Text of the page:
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French Presidential Candidate Macron Slams 'Massive and Coordinated' Hack

The movement of French presidential candidate Emmanuel Macron said it was hacked and materials leaked to destabilize the process before the vote.
Emmanuel Macron pictured on the presidential campaign.
Emmanuel Macron pictured on the presidential campaign.SEBASTIEN BOZON / AFP - Getty Images

The political movement of French presidential candidate Emmanuel Macron said it has been hacked and internal information leaked in a cyber-attack hours before polls re-opened in the country's hugely consequential election.

En Marche! said it "was the victim of a massive and coordinated piracy action" and emails, accounting documents, contracts and other materials were disseminated on social media. It said part of the leak involves false documents.

The timing of the leak, hours before the statutory final-day campaigning ban came into effect, means Macron will not be able to respond to any potential revelations before Sunday's second-round vote, in which he faces a challenge from far right populist Marine Le Pen.

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The restriction on campaign activity and local media coverage came into effect at midnight Friday and remains in place until polls close at 8 p.m. (2 p.m. ET) Sunday.

France's electoral commission on Saturday told media outlets not to reproduce any information hacked from Macron's campaign, warning that doing so would be a criminal offence, Reuters reported.

Macron's team compared the leak to hacking during the U.S. presidential election in which Democratic Party institutions were breached. The email account of chairman of Hillary Clinton's campaign, John Podesta, was also hacked and emails were released. The U.S. intelligence community believes Russia was involved but Moscow has repeatedly denied the accusations.

It was not immediately clear who was behind the En Marche! cyber-attack. Last month, groups linked to Russia were accused of targeting Macron's campaign. At the time, spokesperson Laurence Haim said the campaign was the target of a "sophisticated" phishing attack, and the attack was "absolutely not successful."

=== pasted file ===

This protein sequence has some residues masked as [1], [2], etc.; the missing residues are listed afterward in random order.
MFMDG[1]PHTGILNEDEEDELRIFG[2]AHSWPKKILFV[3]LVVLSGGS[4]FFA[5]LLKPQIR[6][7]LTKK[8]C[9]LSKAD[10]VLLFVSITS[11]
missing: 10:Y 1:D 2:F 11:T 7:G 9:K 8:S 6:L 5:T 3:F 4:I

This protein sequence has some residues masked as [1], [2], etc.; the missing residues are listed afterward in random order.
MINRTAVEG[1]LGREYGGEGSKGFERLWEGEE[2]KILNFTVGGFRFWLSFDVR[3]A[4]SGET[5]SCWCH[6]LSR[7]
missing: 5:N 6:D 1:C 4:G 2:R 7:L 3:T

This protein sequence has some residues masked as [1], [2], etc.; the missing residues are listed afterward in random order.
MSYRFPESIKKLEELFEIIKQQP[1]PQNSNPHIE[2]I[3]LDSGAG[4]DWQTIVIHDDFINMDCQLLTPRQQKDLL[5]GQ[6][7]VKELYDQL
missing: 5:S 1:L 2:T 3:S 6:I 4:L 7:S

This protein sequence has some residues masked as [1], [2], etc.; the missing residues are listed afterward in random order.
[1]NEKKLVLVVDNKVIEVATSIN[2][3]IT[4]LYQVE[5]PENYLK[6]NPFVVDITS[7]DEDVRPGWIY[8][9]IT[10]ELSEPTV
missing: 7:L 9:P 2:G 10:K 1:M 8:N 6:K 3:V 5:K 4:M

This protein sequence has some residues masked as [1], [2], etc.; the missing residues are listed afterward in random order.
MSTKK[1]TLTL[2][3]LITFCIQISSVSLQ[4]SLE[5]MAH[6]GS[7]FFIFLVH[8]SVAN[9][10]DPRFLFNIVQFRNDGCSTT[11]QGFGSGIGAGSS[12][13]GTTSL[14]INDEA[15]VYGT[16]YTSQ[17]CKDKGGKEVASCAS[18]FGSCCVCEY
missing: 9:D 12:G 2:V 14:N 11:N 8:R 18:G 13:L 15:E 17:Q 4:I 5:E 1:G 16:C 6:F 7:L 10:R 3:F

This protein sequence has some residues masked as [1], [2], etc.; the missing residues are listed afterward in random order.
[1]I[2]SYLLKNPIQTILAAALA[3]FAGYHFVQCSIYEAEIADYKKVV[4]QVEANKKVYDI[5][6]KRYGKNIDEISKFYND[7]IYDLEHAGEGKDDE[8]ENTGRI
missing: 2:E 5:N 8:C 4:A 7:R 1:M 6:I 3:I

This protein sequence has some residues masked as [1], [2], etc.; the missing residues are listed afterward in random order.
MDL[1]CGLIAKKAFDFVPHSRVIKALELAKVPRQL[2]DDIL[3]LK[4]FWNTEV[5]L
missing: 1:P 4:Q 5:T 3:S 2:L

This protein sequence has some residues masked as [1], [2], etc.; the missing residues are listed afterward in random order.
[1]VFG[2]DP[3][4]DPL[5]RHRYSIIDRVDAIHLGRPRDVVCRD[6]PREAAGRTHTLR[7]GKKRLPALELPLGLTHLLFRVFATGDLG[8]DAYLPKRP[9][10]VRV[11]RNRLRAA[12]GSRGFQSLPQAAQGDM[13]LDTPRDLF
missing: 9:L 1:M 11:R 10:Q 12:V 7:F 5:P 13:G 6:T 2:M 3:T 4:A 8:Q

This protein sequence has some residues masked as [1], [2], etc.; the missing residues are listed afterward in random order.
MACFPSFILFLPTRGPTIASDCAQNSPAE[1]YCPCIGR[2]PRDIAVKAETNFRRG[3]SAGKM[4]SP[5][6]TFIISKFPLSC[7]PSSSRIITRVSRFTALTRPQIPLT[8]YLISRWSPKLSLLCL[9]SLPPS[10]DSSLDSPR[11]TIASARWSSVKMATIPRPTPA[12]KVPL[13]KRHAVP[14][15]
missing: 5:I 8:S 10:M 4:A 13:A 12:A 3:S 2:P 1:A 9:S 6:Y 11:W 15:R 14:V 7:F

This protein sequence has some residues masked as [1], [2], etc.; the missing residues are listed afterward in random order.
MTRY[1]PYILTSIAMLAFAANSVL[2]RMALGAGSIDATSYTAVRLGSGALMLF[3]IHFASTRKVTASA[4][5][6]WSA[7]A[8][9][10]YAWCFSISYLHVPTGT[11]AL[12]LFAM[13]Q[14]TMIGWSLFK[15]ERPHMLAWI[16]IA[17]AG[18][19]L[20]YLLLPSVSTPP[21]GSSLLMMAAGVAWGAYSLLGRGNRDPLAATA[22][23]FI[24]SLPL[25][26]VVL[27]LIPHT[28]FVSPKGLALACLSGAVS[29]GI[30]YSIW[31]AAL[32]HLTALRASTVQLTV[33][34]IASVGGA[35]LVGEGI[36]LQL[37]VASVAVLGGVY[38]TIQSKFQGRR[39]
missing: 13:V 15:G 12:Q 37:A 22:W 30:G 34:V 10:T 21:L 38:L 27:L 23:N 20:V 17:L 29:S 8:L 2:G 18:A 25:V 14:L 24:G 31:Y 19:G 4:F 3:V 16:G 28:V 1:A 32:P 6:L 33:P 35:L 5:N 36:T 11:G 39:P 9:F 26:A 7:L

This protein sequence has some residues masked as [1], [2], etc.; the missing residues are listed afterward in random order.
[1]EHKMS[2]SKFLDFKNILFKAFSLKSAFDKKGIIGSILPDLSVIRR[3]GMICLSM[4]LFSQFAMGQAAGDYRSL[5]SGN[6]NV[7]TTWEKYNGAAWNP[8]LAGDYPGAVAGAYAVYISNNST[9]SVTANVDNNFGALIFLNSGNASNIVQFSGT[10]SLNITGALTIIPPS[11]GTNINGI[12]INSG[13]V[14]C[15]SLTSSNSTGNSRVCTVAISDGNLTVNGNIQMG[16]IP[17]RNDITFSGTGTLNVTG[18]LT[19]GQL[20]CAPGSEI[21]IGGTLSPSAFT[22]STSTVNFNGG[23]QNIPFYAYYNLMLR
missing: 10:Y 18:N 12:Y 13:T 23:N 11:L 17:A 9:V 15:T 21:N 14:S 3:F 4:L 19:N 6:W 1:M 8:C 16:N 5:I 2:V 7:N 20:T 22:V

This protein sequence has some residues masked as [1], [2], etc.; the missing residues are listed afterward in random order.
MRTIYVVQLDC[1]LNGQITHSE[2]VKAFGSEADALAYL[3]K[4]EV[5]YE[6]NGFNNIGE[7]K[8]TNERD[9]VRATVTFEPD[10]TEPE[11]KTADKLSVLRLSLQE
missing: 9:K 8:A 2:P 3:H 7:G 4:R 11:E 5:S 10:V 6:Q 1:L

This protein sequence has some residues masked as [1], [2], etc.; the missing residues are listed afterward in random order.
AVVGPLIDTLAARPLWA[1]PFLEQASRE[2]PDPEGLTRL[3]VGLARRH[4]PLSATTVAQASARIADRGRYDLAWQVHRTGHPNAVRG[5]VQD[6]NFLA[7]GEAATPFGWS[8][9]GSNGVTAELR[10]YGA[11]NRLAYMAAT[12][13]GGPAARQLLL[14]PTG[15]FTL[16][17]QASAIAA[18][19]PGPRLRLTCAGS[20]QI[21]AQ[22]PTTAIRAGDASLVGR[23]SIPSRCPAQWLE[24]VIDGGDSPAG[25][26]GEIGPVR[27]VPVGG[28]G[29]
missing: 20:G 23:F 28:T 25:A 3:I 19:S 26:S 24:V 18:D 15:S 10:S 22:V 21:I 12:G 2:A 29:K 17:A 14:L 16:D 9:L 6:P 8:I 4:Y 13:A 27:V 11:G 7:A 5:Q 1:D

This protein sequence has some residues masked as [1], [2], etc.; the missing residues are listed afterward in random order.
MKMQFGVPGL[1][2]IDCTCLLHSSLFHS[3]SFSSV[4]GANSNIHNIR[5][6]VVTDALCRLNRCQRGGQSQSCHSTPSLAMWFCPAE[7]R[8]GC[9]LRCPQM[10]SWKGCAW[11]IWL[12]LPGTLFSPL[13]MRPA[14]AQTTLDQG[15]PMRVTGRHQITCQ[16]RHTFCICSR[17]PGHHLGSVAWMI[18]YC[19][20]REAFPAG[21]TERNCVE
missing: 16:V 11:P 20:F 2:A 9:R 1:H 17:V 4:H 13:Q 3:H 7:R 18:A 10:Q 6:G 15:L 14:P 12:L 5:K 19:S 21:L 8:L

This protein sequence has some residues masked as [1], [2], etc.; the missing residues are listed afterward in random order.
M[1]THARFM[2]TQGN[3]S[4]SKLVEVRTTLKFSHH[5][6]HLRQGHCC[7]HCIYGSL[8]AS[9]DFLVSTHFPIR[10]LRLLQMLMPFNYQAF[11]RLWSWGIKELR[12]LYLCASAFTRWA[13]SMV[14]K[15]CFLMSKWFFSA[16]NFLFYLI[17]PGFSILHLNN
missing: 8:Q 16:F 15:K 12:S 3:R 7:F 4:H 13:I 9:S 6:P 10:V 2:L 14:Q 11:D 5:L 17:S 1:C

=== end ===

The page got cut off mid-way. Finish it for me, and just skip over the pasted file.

France's Interior Ministry said it would not comment, citing the electoral rules.

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Some nine gigabytes of data were posted by a user called EMLEAKS to Pastebin, a document-sharing site that allows anonymous posting, Reuters reported. It wasn’t clear if any of the documents were genuine.

French independent centrist presidential candidate Emmanuel Macron greets his supporters prior to his address during an election campaign rally in Arras, northern France on April 26, 2017.Thibault Camus / AP

The Associated Press reported that that shortly before midnight French time, someone on 4chan — a message board known for, among other things, elaborate hoaxes and political extremism — posted links to a large set of data purportedly taken from the campaign of Macron.

En Marche! said Friday's leak was "obviously a democratic destabilization, as it has already been seen in the United States during the last presidential campaign."

"The aim of the authors of this leak is obviously to harm the movement En Marche! just a few hours from the second round of the French presidential election," En Marche! said in the statement.

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It said the documents "are all legal and reflect the normal functioning of a presidential campaign." It said the files were stolen several weeks ago.

Reuters and Associated Press contributed.